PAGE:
Hästens still makes mattresses the old way, while start-ups say they can be made of layered foam and come in a box
Shopping for a mattress can be enough to make you need to lay down. A vast array of seemingly identical products, despite the broad price range; the promise of quality components you can’t see; the self-consciousness of ineffectively trying them out in the middle of a store. It’s no surprise, then, that people typically replace their tired mattress only every 12 years. And yet, a change of heart it seems. We’re doing more of it – last year the global mattress market was worth a staggering US$39 billion (S$52.9 billion).
Why so? There’s one claim that we’re all newly sleep-aware, getting our eight hours having become the latest health push for a 24/7, phone-addicted society. Mattresses fit in with the zeitgeisty demand for sleep monitors, sleep aids and sleep coaches. There’s an Arianna Huffington and Tim Cook-led backlash against the sleep-is-for-losers attitude until recently prevalent in many boardrooms.
“There’s been a generational shift – in attitudes to food, to fitness, and now finally to sleep,” says Jan Ryde, fifth generation managing director of the 165-year-old Swedish family company Hästens, makers of traditional mattresses of the kind favoured by upscale hotels, and royalty both Hollywood and real. “This sleep awareness is only just starting too, and that’s making for big changes in how people consider the mattress they sleep on, much like they consider the nutrition in what they eat.”
But it’s also because a huge online sector has sprung up claiming to do away with all that is frustrating in mattress shopping. Brands with cosy names the likes of Casper from the US, Emma from Germany, and Simba and Eve Sleep from the UK are thinking more like tech start-ups and positioning themselves as something akin to Apple for the exhausted, with slick ads and a product that’s more design-focused.
These so-called ‘mattress in a box’ companies claim better value for money too, by manufacturing on demand, doing away with expensive real estate, operating a direct to customer set-up and offering free returns up to 100 days after purchase. And it seems to be working, shaking up the market: from almost zero five years ago, mattress sales direct to consumers already account for close to a quarter of sales.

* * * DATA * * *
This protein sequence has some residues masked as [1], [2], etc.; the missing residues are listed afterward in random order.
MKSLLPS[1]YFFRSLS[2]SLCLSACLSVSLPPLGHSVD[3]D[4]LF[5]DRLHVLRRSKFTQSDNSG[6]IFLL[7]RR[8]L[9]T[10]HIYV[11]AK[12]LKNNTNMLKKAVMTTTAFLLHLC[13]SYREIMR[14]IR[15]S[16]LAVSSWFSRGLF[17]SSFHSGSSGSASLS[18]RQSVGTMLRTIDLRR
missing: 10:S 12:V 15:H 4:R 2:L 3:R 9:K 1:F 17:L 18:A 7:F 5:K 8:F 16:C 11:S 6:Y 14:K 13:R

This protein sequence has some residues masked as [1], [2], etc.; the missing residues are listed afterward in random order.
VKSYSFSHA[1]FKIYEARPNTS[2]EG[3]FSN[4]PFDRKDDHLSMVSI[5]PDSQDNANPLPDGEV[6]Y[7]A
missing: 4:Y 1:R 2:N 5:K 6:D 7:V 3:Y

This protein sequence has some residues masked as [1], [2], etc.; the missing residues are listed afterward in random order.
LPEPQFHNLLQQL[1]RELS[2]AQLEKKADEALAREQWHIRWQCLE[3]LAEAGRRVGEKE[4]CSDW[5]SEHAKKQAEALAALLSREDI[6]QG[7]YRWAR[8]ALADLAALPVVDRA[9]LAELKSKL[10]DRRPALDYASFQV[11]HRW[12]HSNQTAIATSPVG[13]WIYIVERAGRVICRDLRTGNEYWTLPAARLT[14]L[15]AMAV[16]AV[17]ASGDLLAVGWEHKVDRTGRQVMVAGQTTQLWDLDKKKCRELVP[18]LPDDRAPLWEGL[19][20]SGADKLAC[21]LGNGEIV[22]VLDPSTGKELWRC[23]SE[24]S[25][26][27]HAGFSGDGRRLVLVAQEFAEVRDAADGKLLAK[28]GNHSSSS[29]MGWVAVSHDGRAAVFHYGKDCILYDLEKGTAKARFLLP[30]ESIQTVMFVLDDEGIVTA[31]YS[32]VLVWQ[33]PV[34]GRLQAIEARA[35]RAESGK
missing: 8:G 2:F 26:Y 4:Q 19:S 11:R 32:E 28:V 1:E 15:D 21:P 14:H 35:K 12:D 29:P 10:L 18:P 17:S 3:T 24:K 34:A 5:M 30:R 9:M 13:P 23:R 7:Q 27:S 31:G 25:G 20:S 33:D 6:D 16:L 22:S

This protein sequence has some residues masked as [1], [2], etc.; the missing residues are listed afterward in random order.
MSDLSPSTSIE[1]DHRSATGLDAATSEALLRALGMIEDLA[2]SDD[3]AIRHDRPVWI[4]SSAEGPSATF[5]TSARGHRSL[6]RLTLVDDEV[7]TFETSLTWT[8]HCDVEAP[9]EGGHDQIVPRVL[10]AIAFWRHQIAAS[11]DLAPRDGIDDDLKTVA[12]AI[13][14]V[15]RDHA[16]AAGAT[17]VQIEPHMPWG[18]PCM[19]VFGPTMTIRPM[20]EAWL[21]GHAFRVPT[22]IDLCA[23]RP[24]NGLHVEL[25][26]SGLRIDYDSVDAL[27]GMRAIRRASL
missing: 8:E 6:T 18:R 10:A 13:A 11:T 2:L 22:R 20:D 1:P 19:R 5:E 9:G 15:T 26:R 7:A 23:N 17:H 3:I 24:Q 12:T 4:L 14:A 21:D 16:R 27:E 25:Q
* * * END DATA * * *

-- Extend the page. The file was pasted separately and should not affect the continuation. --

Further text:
“Historically, consumers have had low interest in buying a mattress at all,” suggests James Sturrock, managing director of Eve Sleep, a three-year-old start-up. “But by improving the product, the way it looks, the way it’s sold and by creating brands that are in some way cool, mattresses are the kind of thing people are talking about down the pub now.”
Of course, to deliver a mattress in a box you have to be able to squeeze it down into a portable package, which, for most of their products, these companies do so without the bulky springs that form the backbone of a traditional mattress. If advances in vacuum packing are helping with the deliveries, more so are supposed advances in foam technology – aerated cold foam, viscoelastic memory foam, anti-bacterial foam and breathable, pressure-distributing foam come together in a foamy sandwich construction.
That all sounds suitably 21st century, but not everyone is convinced. Might proper support be being sacrificed for the business advantage of not having to operate showrooms? Ryde argues that there’s still nothing to top a heavyweight, fully sprung mattress. But then its entry-level mattress is around S$ 13,600. Its top-of-the-range model – including the bed – will set you back around S$223,300. It does come with a 25 year guarantee, mind you.
“It’s not natural for the sake of it,” says Ryde. “If a new material became available and allowed clear advantages, we’d use it. But nothing has become available to top natural materials so far. It’s what you don’t notice about a mattress that really counts – that it’s still, quiet, supportive and maintains the right climate.” Temperature is a typically overlooked factor in getting to sleep, he says. “So we use flax, wool, cotton and horse hair, for example, because it doesn’t just last longer, or dispel static electricity, but because it’s naturally wicking and the most effective material for circulating air. All those foams are really just about making beds cheaper and more easily.”
Yet high-end furniture – another product that we used to be reluctant to buy without trying – looks to be going the same way. There’s even talk of mattresses being cool. This helps explain why, in an industry that has typically spent just 2.7 per cent of revenue on promotion, 43 per cent of Simba’s entire workforce, for example, is dedicated to sales and marketing.
Naturally, Ryde suggests there’s a gap between image and substance. In contrast, Hästens doesn’t sell online at all. It has some 15 own stores and 200 plus partners around the world, but more or less insists that customers have advice and try before they buy. And that hasn’t stopped Hästens generating a turnover of 800-metre Swedish Krona. The mattress market, it seems, perhaps inevitably, is increasingly polarised.
Not that Hästens hasn’t benefited from a refocusing too. It updates its mattresses every other year, less with new materials as in the way they are layered. “There is this long-held idea that what counts is the springs, but that is like saying what counts about a car is the wheels – they’re important, of course, but only in combination with many other factors,” says Ryde. “We’ve learned that by constant experimentation with layering we can improve support but also flexibility, for example. And improve longevity. People want things to last, and that’s no less true of their mattress.”